Clifford Harris Jr., better known as T.I., is no longer facing securities accusations related to his participation with a streaming platform’s digital tokens after the Eleventh Circuit ruled on Monday that the plaintiff waited too long to sue.
Circuit Judge William Pryor, district Judge Emily Coody Marks, and Chief Judge Robert J. Luck affirmed a lower court’s decision to dismiss the lawsuit because it was submitted after the statute of limitations had expired.
Kenneth Finance, an investor who acquired $3,000 in FLIK, filed a lawsuit against Harris Jr. and Felton in the United States District Court for the Northern District of Georgia in 2019, accusing them of three securities offenses.
Earlier, Plaintiffs accused T.I. and Ryan Felton of duping them into paying over $1.3 million for now-worthless securities known as FLIK Tokens in a security fraud action filed in 2017.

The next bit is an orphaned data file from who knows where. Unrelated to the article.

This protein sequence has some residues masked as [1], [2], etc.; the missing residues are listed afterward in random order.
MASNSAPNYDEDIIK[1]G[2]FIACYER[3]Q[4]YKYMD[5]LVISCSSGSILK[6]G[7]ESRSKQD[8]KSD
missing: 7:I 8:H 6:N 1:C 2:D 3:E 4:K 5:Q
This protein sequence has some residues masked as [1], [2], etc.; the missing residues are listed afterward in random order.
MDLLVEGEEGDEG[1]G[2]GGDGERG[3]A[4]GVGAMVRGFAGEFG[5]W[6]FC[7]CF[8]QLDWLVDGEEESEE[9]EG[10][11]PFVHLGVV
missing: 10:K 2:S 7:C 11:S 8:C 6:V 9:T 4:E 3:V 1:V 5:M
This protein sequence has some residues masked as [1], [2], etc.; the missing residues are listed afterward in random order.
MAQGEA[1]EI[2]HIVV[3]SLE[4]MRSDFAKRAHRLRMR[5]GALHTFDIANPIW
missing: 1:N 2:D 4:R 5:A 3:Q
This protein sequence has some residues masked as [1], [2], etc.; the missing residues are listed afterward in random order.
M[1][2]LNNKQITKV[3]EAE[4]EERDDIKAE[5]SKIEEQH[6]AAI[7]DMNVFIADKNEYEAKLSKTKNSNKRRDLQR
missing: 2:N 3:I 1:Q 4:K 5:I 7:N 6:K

The Defendants used social media, celebrity endorsements, and well-known industry experts to create the false impression that FLIK Tokens were a valued liquid investment in a traditional “pump and dump” scheme.
When the “pump” ended and the price of FLIK Tokens climbed from $.06 to $.21, the Defendants and linked parties “dumped” their tokens and vanished from social media. FLIK’s celebrity endorser was Kevin Darnell Hart.
In a separate matter in 2020, The U.S. Securities and Exchange Commission (SEC) charged two crypto startups and eight individuals including rapper Clifford Harris Jr.with violating the Securities Act of 1933 and other charges due to their involvement with a pair of initial coin offerings (ICOs).
The SEC said that film producer Ryan Felton stole cash and washed traded cryptocurrencies using the proceeds of two initial coin offerings (ICOs): FLIK, a digital streaming platform, and CoinSpark, a digital asset trading platform.
Owen Smith, Chance White, and William Spark, Jr., all of whom live in Atlanta, were charged with breaching securities legislation by advising investors to acquire tokens from one or both of the sales without disclosing they were paid by the projects. The rapper agreed to pay $75,000 and not participate in any digital asset sales until 2025.
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